Until 2010, those few visitors who made it up to Jan Mayen could pretty much land anywhere, depending on wind, weather and sea (which meant that some did not land at all, others had to be happy with a few wet hours in Kvalrossbukta and some lucky ones made it to a number of interesting sites within a 1-2 day visit). F0r a few adventurous polar enthusiasts, it was logistically challenging but legally possible to land somewhere convenient to establish a base camp somewhere near Beerenberg to hike and climb up to the summit of the glaciated volcano crater, 2277 above the wave-hidden shores, to enjoy some magnificent views in a rare moment of clear skies.
In late 2010, however, the Norwegian government declared Jan Mayen a nature reserve, something that is generally to be welcomed in the days of the fishing and oil industry putting more and more pressure onto the remotest areas. But it remains a mystery why Norwegian authorities consider the miniature tourism on Jan Mayen a threat to the environment. One can only guess that nobody seriously does, the author of these lines is certain they simply don’t like it. Arguments given by relevant authorities during the hearing that was held before legislation finally came into force do hardly go beyond general and rather weird statements that Jan Mayen is a poorely understood ecosystem that needs accordingly to be protected from risks unknown (and hard to imagine, one might add) based on a precautionary principle. Of course also something that is certainly to be welcomed: don’t let bad things happen in the first place. The author finds it hard to argue against it. But the „precautionary principle“ is simply so over-stretched here that it cannot be described with any other words but ridiculous. What harm should be done by putting up a few tents for a few days on dark volcanic sand? What is the environmental benefit in not letting rare ship-based visitors go ashore on often driftwood-covered beaches to see, for example, the remains of the Austrian wintering station in Maria Muschbukta, or the small monument that was erected at Kokssletta to commemorate five English scientists who died during a boat accident in 1961. Of course, trampling boots may potentially cause harm to vegetation (where present) or historical sites, but experience from other polar areas such as Antarctica or Spitsbergen has shown that this can be done successfully without closing large areas down (although Norwegian authorities have in recent years started to implement similarly shizophrenic legal action in Spitsbergen as well). Visitor numbers could be limited, camping on vegetation can be prohibited, waste management etc could be implemented (and is implemented, of course), damaging plants and disturbing wildlife can be (and is) prohibited, minimum distances e.g. to important seabird breeding cliffs could be set etc. etc. there is simply no need to close a fascinating and unique place such as Jan Mayen almost completely down for the public. Those few who actually take the effort to sail up there to have a closer look at some sites for a couple of hours, of even spend some days to climb up Beerenberg.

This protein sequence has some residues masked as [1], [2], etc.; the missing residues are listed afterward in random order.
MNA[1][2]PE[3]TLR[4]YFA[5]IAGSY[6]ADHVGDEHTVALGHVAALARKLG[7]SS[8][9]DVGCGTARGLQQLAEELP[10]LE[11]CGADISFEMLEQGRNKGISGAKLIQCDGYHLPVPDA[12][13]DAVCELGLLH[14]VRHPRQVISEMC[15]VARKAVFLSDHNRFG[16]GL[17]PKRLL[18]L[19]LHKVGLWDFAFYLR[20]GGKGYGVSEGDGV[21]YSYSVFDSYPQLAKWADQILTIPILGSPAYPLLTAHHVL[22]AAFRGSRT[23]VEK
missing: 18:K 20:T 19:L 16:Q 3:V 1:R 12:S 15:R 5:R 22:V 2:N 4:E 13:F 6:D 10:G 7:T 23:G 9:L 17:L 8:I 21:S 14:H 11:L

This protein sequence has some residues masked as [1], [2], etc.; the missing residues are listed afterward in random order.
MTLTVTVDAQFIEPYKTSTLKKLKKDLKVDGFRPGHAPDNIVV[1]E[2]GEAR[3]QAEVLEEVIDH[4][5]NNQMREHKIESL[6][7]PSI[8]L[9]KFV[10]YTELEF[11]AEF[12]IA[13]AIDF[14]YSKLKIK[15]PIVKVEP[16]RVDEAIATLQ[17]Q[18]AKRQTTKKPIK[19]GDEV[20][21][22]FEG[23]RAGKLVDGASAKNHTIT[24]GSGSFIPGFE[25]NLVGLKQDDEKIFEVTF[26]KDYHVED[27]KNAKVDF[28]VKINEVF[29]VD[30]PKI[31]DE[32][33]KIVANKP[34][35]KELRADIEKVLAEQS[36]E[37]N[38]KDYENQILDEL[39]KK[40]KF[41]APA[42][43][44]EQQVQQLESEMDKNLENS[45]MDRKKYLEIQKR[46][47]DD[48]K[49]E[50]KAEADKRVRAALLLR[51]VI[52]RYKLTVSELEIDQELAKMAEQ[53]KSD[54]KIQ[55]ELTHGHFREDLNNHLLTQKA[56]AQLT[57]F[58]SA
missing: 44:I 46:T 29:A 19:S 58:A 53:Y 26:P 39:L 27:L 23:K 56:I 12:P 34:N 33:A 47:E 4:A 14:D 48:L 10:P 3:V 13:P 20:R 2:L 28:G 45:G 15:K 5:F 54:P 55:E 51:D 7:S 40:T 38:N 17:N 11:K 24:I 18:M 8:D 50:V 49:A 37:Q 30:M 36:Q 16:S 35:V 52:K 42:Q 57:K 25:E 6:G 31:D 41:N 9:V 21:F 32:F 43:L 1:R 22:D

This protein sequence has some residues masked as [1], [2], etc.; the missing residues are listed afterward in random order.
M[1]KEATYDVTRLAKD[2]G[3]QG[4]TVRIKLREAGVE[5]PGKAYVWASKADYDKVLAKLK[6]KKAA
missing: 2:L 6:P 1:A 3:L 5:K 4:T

So, what came with the law no 1456 on November 19, 2010 that is called „Forskrift om fredning av Jan Mayen naturreservat“? The main points are: tourists are not allowed to go ashore or camp within the nature reserve (a strong contrast to the way nature reserves are designed and managed so far in Spitsbergen). The nature reserve comprises the whole island except the station area and a smaller area in Kvalrossbukta. This means effectively: you can land only at Kvalrossbukta or at Båtvika near the station. From there, you are actually allowed to walk anywhere you can, but you are not allowed to camp elsewhere either. As ship-based visitors will usually neither have enough time nor the ability to walk very far, this means that most parts of Jan Mayen are effectively closed off. The official version is (according to hearing documents) that this is not the case: following this version, traffic is not banned, but only „channeled“, as you can actually walk from the two remaining landing sites. But this is practically virtually impossible for most. The island is practically almost completely closed. Full stop.